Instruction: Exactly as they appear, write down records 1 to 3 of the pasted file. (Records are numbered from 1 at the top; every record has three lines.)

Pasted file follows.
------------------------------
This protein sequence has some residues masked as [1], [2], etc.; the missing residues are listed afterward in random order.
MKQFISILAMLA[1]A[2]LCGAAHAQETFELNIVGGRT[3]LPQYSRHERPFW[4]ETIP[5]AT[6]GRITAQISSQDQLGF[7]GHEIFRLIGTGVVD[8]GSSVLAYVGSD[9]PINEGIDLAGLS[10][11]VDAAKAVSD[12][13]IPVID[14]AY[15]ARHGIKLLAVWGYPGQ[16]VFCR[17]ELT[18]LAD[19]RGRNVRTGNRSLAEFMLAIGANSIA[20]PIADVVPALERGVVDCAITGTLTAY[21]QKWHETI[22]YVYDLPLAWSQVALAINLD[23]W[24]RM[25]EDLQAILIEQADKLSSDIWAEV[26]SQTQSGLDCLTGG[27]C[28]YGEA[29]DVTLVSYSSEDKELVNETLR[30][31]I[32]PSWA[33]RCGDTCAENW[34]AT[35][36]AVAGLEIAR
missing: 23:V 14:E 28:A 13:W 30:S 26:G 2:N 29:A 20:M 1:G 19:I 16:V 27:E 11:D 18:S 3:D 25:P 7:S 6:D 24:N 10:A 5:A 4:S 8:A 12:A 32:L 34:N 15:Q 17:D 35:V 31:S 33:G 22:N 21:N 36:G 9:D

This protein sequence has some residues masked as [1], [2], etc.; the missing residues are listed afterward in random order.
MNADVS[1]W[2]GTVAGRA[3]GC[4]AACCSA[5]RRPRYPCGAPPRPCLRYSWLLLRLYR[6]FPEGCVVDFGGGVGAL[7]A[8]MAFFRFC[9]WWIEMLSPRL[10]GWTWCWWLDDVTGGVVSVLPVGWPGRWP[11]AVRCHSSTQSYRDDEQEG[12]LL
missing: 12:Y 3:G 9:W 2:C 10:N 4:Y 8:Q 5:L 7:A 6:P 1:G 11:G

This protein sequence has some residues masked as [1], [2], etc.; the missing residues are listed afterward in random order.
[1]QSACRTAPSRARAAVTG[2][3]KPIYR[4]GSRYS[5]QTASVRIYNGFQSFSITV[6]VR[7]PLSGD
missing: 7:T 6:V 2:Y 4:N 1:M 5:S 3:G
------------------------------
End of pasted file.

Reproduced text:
This protein sequence has some residues masked as [1], [2], etc.; the missing residues are listed afterward in random order.
MKQFISILAMLA[1]A[2]LCGAAHAQETFELNIVGGRT[3]LPQYSRHERPFW[4]ETIP[5]AT[6]GRITAQISSQDQLGF[7]GHEIFRLIGTGVVD[8]GSSVLAYVGSD[9]PINEGIDLAGLS[10][11]VDAAKAVSD[12][13]IPVID[14]AY[15]ARHGIKLLAVWGYPGQ[16]VFCR[17]ELT[18]LAD[19]RGRNVRTGNRSLAEFMLAIGANSIA[20]PIADVVPALERGVVDCAITGTLTAY[21]QKWHETI[22]YVYDLPLAWSQVALAINLD[23]W[24]RM[25]EDLQAILIEQADKLSSDIWAEV[26]SQTQSGLDCLTGG[27]C[28]YGEA[29]DVTLVSYSSEDKELVNETLR[30][31]I[32]PSWA[33]RCGDTCAENW[34]AT[35][36]AVAGLEIAR
missing: 23:V 14:E 28:A 13:W 30:S 26:G 2:N 29:A 20:M 1:G 19:I 16:V 27:E 11:D 18:S 3:D 25:P 7:S 6:D 24:N 10:A 5:A 4:S 8:A 12:A 32:L 34:N 15:Q 17:D 35:V 31:S 33:G 22:N 21:N 36:G 9:D

This protein sequence has some residues masked as [1], [2], etc.; the missing residues are listed afterward in random order.
MNADVS[1]W[2]GTVAGRA[3]GC[4]AACCSA[5]RRPRYPCGAPPRPCLRYSWLLLRLYR[6]FPEGCVVDFGGGVGAL[7]A[8]MAFFRFC[9]WWIEMLSPRL[10]GWTWCWWLDDVTGGVVSVLPVGWPGRWP[11]AVRCHSSTQSYRDDEQEG[12]LL
missing: 12:Y 3:G 9:W 2:C 10:N 4:Y 8:Q 5:L 7:A 6:P 1:G 11:G

This protein sequence has some residues masked as [1], [2], etc.; the missing residues are listed afterward in random order.
[1]QSACRTAPSRARAAVTG[2][3]KPIYR[4]GSRYS[5]QTASVRIYNGFQSFSITV[6]VR[7]PLSGD
missing: 7:T 6:V 2:Y 4:N 1:M 5:S 3:G